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Legal Review: FTC Seeks Backdoor Ban of Weight-Loss Claims

1 Dec, 2010 By: William I. Rothbard Response


With little fanfare, the Federal Trade Commission (FTC) has signaled a major policy shift on substantiation of weight-loss and disease claims for dietary supplements and foods. Longstanding FTC policy requires “competent and reliable evidence,” determined by a matrix of factors, including type of product and claim. Health claims, including “establishment” (i.e., “clinically proven”) claims, generally have required the most substantiation — controlled human clinical trials or other scientific evidence. Still, FTC guidelines have applied the requirement flexibly, allowing for the degree of proof to be determined case-by-case.

No more.

In a settlement reached in Federal Trade Commission v. Iovate Health Sciences USA Inc., the FTC decreed that weight-loss claims must be supported by at least two controlled human clinical studies conducted by different researchers, and that disease claims can be made only if they have been approved in over-the counter (OTC) drug monographs and drug applications by the FDA.

Case Merits Notice

It is tempting to dismiss Iovate as just a settlement, binding only the parties and lacking precedential value — tempting, but perilous. The FTC does not alter standard substantive order provisions without forethought and approval at the highest agency levels. There can be no doubt Iovate represents an institutional decision to jettison “competent and reliable” in favor of the rigid standards imposed there.

Embarking on this new policy course was so important to the FTC that it reportedly accepted less money from the Iovate defendants than it normally would have demanded in order to obtain their assent to the new requirements.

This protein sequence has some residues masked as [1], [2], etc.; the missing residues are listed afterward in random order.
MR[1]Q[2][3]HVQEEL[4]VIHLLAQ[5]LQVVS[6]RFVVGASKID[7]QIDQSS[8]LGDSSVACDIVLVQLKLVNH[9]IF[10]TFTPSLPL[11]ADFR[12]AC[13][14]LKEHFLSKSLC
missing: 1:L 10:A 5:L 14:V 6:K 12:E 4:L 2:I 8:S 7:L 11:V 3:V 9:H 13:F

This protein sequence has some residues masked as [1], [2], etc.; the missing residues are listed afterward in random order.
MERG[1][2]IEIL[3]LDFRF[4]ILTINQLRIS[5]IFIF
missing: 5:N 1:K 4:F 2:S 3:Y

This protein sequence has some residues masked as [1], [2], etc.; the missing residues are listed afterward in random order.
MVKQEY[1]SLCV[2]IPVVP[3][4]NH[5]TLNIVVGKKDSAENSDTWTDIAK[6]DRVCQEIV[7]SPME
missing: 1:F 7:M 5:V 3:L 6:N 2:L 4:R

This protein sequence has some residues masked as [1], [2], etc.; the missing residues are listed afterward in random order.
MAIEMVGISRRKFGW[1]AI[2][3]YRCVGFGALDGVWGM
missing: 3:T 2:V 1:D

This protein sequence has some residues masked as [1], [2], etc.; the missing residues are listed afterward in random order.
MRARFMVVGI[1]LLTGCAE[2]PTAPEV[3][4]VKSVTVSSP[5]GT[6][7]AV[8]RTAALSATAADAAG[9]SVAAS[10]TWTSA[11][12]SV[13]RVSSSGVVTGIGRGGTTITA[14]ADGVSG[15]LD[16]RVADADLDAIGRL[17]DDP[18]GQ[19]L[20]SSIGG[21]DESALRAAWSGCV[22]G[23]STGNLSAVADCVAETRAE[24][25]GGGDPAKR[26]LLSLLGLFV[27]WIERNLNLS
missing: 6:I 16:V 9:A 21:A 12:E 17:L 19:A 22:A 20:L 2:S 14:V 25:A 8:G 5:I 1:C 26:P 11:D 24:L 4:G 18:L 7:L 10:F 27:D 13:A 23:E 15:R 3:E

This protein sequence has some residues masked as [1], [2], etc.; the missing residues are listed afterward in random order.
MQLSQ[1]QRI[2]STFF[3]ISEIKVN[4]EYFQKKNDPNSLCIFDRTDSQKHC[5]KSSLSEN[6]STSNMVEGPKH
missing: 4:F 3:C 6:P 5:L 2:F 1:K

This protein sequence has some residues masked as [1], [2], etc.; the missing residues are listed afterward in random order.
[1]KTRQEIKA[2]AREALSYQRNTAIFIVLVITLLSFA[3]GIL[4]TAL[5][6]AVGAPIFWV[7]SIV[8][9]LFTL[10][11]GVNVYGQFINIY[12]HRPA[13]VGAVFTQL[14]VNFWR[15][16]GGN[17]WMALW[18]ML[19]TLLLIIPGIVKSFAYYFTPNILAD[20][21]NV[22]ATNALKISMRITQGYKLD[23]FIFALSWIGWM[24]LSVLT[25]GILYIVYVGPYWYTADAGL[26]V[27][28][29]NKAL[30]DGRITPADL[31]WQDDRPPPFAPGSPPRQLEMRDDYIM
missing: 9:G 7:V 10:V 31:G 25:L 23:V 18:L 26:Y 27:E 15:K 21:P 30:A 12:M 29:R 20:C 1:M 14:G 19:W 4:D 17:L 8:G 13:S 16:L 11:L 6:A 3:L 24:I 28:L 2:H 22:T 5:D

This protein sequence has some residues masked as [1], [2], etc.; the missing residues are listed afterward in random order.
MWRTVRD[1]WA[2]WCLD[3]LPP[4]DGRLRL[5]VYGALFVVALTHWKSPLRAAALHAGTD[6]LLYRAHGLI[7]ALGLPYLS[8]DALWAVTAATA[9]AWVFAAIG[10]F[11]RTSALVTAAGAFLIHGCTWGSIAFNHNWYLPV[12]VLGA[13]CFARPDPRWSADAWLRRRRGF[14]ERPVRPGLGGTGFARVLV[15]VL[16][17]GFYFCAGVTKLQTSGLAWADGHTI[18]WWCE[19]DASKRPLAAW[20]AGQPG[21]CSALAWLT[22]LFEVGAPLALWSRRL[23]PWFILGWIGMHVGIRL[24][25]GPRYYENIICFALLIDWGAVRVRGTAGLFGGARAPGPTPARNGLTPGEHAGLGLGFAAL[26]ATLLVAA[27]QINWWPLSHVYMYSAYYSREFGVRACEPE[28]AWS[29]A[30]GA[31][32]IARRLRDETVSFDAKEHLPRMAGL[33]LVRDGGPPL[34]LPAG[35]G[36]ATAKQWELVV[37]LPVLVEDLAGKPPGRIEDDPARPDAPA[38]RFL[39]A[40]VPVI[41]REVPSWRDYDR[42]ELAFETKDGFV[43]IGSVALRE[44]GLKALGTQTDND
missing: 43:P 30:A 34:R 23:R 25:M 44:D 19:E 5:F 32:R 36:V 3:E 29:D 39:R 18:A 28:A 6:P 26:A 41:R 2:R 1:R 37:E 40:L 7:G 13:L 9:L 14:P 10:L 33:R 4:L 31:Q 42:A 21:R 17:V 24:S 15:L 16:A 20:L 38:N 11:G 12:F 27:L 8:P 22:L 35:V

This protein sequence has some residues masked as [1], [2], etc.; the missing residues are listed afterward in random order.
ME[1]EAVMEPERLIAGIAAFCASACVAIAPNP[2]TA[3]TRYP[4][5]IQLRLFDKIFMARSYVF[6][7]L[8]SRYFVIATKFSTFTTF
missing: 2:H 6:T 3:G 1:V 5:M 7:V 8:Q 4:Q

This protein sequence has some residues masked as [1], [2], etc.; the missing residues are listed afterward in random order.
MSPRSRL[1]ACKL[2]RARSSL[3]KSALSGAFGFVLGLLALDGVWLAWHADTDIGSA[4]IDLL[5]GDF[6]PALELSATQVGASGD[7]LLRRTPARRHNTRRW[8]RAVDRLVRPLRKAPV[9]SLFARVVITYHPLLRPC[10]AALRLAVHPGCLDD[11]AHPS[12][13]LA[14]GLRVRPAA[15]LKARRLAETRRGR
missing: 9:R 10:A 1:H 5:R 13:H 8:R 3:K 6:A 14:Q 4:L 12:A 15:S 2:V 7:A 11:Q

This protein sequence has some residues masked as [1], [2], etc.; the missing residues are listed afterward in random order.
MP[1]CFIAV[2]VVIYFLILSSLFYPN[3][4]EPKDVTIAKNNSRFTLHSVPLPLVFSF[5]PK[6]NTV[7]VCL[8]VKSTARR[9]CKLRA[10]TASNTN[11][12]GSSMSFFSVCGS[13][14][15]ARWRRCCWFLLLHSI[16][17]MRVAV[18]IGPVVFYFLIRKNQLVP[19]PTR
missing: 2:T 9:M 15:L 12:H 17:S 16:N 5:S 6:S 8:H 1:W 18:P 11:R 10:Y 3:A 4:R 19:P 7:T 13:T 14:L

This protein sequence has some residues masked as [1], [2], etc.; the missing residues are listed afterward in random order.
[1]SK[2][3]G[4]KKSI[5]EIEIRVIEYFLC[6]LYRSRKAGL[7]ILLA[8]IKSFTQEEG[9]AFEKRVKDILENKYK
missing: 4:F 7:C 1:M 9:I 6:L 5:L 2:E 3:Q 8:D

The best evidence the FTC is determined to apply Iovate widely is the lawsuit filed against the commission by juice maker POM Wonderful for telling it that these requirements now represent official policy, and demanding that it surrender to them. Unlike the Iovate parties, POM Wonderful has chosen to take the fight to the FTC rather than make peace with a new substantiation regime it apparently feels it cannot live with. The FTC has responded in kind, suing POM Wonderful, too.

It is rare for an advertiser to sue the FTC. What could propel a company to take such an unorthodox step, at such risk and expense? The answers are: principle and survival. The “one-standard-fits-all” Iovate approach presumes that weight-loss and disease claims can be supported only one way: by multiple human clinical trials on the actual product for weight-loss claims, and prior FDA approval for disease claims. On what scientific basis does the FTC, a non-scientific agency, reach this sweeping conclusion? We have no clue, since the FTC has chosen to make radical policy changes through the backdoor of settlements rather than through open proceedings.

But it is easy to imagine many such claims that can be substantiated by “competent and reliable” proof other than the Iovate methods. Glucomannan, for example, has been shown in several controlled human clinical trials to produce weight loss without diet or exercise. A company should be able to make a weight-loss claim for a glucomannan product supported by these studies, perhaps together with a study of its own. Under the new FTC policy, however, it would be forbidden because it hadn’t done at least two more studies in addition to those already reported.

Constitutional Questions

The First Amendment protects truthful commercial speech. The new FTC policy, by having the capacity to prohibit claims even if true, violates this guarantee.

Enforcement of the Iovate standards would not lead to more accurate claims. Perversely, it would result in no weight-loss and disease claims at all — even truthful claims backed by solid evidence far less onerous and costly than the type now being demanded by the FTC.

The “competent and reliable” standard, illuminated by FTC guidance documents and case law, has served the public well. There is no evidence it is broken. The FTC therefore shouldn’t fix it. ■


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